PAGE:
A basic assumption is that carbon dioxide causes temperatures to increase, and when temperatures increase there will be catastrophe. This assumption underpins government policies, media reporting, and also what is taught in schools. I’ve heard a child in a playground say:
“The world won’t be here in twenty years’ time because everything is going to burn up.”
It is probably important to check how much temperatures are increasing each year, to know how many years we actually have left. What is the actual rate of temperature increase:
“How soon before the world burns up?”
An informed opinion would be based on checking of temperature data, and some analysis.
But where to begin? How are temperatures recorded – now, and also in the past?
How to make sense of measurements from thousands of stations in different environments? Is it OK to just add up the numbers if there have been equipment changes and location changes, which are changes in how temperature are recorded?
How are temperatures measured and reported-on for the whole world? For example, when we are told that temperatures have increased by 1.2 degrees over the last hundred years – how has this been calculated?
Could there be any mistakes in the temperature data that the calculations are based on? If there are mistakes, how would we know, and what can we do about it? What is the probability that “the world won’t be here” in twenty years time?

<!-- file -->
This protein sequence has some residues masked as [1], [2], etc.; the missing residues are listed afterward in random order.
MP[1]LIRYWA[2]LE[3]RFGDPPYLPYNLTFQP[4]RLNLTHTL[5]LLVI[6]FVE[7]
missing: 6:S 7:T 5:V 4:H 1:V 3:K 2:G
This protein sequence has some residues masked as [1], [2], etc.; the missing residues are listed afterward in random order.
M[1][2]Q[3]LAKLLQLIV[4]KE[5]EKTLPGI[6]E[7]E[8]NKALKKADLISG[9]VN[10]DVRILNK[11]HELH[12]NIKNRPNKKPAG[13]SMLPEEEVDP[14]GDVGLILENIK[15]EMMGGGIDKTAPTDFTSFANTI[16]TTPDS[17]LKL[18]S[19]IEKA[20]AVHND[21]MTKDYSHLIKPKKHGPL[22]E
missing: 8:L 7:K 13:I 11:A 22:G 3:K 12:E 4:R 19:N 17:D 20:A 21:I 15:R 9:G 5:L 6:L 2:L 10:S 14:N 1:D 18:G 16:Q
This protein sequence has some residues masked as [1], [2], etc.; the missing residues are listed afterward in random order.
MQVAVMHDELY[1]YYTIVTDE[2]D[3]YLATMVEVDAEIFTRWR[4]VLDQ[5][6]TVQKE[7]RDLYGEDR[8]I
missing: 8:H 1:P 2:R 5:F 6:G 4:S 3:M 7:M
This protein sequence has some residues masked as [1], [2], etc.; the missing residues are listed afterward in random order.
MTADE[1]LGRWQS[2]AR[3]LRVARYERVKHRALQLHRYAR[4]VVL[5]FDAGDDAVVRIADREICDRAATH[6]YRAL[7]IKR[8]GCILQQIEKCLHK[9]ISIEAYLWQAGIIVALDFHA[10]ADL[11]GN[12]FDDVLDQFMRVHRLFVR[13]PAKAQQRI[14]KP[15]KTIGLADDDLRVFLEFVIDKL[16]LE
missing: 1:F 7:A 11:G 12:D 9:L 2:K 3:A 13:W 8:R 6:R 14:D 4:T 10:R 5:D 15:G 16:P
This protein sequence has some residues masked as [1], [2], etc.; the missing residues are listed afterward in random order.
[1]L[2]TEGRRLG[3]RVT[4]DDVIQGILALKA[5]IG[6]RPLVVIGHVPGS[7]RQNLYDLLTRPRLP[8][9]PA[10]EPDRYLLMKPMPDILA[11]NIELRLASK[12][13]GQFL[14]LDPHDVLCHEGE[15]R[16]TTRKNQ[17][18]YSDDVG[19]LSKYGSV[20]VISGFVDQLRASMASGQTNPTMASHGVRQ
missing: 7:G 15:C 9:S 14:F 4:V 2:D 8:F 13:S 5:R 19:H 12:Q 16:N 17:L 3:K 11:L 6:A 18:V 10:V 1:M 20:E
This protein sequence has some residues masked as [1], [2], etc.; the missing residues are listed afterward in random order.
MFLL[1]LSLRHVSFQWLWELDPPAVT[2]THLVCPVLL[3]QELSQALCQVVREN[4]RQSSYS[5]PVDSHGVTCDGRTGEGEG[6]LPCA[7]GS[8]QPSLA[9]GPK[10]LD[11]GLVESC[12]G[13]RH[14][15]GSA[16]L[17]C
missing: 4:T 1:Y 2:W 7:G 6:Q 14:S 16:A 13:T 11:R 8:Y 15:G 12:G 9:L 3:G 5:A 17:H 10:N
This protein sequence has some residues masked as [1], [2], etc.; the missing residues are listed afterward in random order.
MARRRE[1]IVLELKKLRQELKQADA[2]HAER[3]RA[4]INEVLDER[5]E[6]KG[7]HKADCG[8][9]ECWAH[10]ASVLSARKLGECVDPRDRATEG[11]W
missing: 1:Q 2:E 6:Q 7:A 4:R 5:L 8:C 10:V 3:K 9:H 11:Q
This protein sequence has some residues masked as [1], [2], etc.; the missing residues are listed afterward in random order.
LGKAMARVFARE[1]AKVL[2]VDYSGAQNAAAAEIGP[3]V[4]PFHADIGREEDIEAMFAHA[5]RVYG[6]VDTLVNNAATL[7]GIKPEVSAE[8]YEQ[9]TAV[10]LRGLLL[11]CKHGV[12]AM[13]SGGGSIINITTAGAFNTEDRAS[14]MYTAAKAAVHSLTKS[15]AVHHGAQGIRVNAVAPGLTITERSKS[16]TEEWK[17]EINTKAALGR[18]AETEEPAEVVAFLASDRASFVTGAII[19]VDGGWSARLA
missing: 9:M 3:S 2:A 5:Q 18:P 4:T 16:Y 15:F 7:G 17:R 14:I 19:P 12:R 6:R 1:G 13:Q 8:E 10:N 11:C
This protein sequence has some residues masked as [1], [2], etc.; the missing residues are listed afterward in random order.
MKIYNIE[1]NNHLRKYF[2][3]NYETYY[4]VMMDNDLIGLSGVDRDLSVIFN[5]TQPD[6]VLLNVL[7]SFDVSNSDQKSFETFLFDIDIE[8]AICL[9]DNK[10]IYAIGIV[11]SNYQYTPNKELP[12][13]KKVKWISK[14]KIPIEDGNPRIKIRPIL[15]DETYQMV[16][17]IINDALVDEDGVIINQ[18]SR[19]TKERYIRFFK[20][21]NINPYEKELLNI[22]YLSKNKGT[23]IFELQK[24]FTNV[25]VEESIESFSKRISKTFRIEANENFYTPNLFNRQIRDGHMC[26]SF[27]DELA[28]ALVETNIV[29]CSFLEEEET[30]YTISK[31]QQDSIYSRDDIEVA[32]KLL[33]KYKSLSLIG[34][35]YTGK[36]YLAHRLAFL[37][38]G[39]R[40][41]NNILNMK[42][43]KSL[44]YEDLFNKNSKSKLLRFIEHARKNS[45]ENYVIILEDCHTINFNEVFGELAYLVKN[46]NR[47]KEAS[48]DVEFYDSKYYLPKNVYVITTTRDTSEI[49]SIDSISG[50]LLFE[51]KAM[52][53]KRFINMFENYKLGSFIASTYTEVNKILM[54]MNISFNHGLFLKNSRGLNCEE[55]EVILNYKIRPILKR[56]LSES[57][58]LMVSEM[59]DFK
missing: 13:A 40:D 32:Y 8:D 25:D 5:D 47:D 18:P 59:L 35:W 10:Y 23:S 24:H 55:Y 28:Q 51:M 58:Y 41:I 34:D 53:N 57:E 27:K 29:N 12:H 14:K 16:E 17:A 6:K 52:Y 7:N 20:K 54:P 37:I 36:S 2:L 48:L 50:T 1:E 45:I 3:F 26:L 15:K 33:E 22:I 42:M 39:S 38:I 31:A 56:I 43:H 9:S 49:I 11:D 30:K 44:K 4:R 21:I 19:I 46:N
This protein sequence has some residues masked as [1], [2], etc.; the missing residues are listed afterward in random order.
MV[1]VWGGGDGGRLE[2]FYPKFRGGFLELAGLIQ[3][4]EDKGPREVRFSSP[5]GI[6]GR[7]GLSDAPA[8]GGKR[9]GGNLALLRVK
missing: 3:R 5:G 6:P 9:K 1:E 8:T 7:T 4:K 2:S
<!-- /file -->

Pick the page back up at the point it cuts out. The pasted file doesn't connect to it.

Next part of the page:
The following table and all the linked web pages are currently in draft from.
The information will be updated continuously for the foreseeable future.
Temperature information table
Checking for mistakes
|Different thermometers to measure temperature
|Weather stations with dual recordings
|A look into old paper records
|Old and new adjustments
(ACORN-SAT for dummies)
|An example of making the changes - Rutherglen in Victoria
|Another example - Darwin, Northern Territory
|Adding up temperature from the beginning for everywhere
|Consideration, before adding up the temperatures
|Infilling missing data
|Creating records where no weather station ever existed